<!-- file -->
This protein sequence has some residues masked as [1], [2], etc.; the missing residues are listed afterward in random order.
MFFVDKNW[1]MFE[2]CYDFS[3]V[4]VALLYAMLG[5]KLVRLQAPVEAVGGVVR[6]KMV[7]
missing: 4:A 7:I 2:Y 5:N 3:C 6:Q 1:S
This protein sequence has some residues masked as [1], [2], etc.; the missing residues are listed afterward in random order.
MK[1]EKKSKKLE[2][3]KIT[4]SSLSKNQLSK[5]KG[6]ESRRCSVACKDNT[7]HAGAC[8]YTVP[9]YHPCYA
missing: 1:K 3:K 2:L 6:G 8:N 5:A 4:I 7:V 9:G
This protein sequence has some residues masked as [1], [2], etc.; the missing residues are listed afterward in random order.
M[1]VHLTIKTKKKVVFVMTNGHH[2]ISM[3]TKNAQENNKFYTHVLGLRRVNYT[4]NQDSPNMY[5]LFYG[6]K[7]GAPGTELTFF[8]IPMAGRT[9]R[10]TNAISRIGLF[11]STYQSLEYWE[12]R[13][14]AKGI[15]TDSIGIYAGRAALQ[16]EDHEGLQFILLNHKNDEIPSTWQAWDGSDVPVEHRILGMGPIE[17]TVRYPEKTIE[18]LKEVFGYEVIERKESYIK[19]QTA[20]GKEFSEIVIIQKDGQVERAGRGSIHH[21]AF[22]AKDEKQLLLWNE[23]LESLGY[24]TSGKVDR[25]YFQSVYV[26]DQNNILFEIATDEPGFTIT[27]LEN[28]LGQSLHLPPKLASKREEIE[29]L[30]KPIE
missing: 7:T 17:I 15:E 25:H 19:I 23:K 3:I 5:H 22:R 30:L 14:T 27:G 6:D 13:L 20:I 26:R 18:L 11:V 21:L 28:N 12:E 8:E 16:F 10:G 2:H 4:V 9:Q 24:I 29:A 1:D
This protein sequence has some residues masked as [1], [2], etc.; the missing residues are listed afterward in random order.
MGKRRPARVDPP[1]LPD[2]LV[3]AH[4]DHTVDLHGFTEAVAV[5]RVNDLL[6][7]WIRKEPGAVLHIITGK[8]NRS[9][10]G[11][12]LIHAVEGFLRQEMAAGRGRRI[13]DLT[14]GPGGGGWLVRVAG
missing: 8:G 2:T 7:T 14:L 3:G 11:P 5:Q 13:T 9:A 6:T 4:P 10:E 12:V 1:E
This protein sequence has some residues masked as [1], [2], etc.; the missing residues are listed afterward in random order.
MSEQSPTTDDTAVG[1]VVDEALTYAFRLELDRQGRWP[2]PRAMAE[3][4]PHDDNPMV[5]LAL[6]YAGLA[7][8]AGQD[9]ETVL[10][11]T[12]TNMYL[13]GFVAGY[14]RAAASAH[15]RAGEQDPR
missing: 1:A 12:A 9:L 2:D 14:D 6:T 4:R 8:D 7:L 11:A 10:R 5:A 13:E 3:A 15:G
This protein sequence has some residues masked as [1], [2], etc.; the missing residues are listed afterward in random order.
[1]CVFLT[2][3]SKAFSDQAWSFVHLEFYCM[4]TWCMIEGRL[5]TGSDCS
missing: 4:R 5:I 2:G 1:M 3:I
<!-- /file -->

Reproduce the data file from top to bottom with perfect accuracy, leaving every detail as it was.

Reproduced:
This protein sequence has some residues masked as [1], [2], etc.; the missing residues are listed afterward in random order.
MFFVDKNW[1]MFE[2]CYDFS[3]V[4]VALLYAMLG[5]KLVRLQAPVEAVGGVVR[6]KMV[7]
missing: 4:A 7:I 2:Y 5:N 3:C 6:Q 1:S
This protein sequence has some residues masked as [1], [2], etc.; the missing residues are listed afterward in random order.
MK[1]EKKSKKLE[2][3]KIT[4]SSLSKNQLSK[5]KG[6]ESRRCSVACKDNT[7]HAGAC[8]YTVP[9]YHPCYA
missing: 1:K 3:K 2:L 6:G 8:N 5:A 4:I 7:V 9:G
This protein sequence has some residues masked as [1], [2], etc.; the missing residues are listed afterward in random order.
M[1]VHLTIKTKKKVVFVMTNGHH[2]ISM[3]TKNAQENNKFYTHVLGLRRVNYT[4]NQDSPNMY[5]LFYG[6]K[7]GAPGTELTFF[8]IPMAGRT[9]R[10]TNAISRIGLF[11]STYQSLEYWE[12]R[13][14]AKGI[15]TDSIGIYAGRAALQ[16]EDHEGLQFILLNHKNDEIPSTWQAWDGSDVPVEHRILGMGPIE[17]TVRYPEKTIE[18]LKEVFGYEVIERKESYIK[19]QTA[20]GKEFSEIVIIQKDGQVERAGRGSIHH[21]AF[22]AKDEKQLLLWNE[23]LESLGY[24]TSGKVDR[25]YFQSVYV[26]DQNNILFEIATDEPGFTIT[27]LEN[28]LGQSLHLPPKLASKREEIE[29]L[30]KPIE
missing: 7:T 17:I 15:E 25:H 19:I 23:K 3:I 5:H 22:R 30:L 14:T 27:G 6:D 13:L 20:I 26:R 18:L 11:V 21:L 28:N 12:E 8:E 16:F 10:G 2:H 4:V 9:Q 24:I 29:A 1:D
This protein sequence has some residues masked as [1], [2], etc.; the missing residues are listed afterward in random order.
MGKRRPARVDPP[1]LPD[2]LV[3]AH[4]DHTVDLHGFTEAVAV[5]RVNDLL[6][7]WIRKEPGAVLHIITGK[8]NRS[9][10]G[11][12]LIHAVEGFLRQEMAAGRGRRI[13]DLT[14]GPGGGGWLVRVAG
missing: 8:G 2:T 7:T 14:L 3:G 11:P 5:Q 13:T 9:A 6:T 4:P 10:E 12:V 1:E
This protein sequence has some residues masked as [1], [2], etc.; the missing residues are listed afterward in random order.
MSEQSPTTDDTAVG[1]VVDEALTYAFRLELDRQGRWP[2]PRAMAE[3][4]PHDDNPMV[5]LAL[6]YAGLA[7][8]AGQD[9]ETVL[10][11]T[12]TNMYL[13]GFVAGY[14]RAAASAH[15]RAGEQDPR
missing: 1:A 12:A 9:L 2:D 14:D 6:T 4:R 8:D 7:L 11:A 10:R 5:A 13:E 3:A 15:G
This protein sequence has some residues masked as [1], [2], etc.; the missing residues are listed afterward in random order.
[1]CVFLT[2][3]SKAFSDQAWSFVHLEFYCM[4]TWCMIEGRL[5]TGSDCS
missing: 4:R 5:I 2:G 1:M 3:I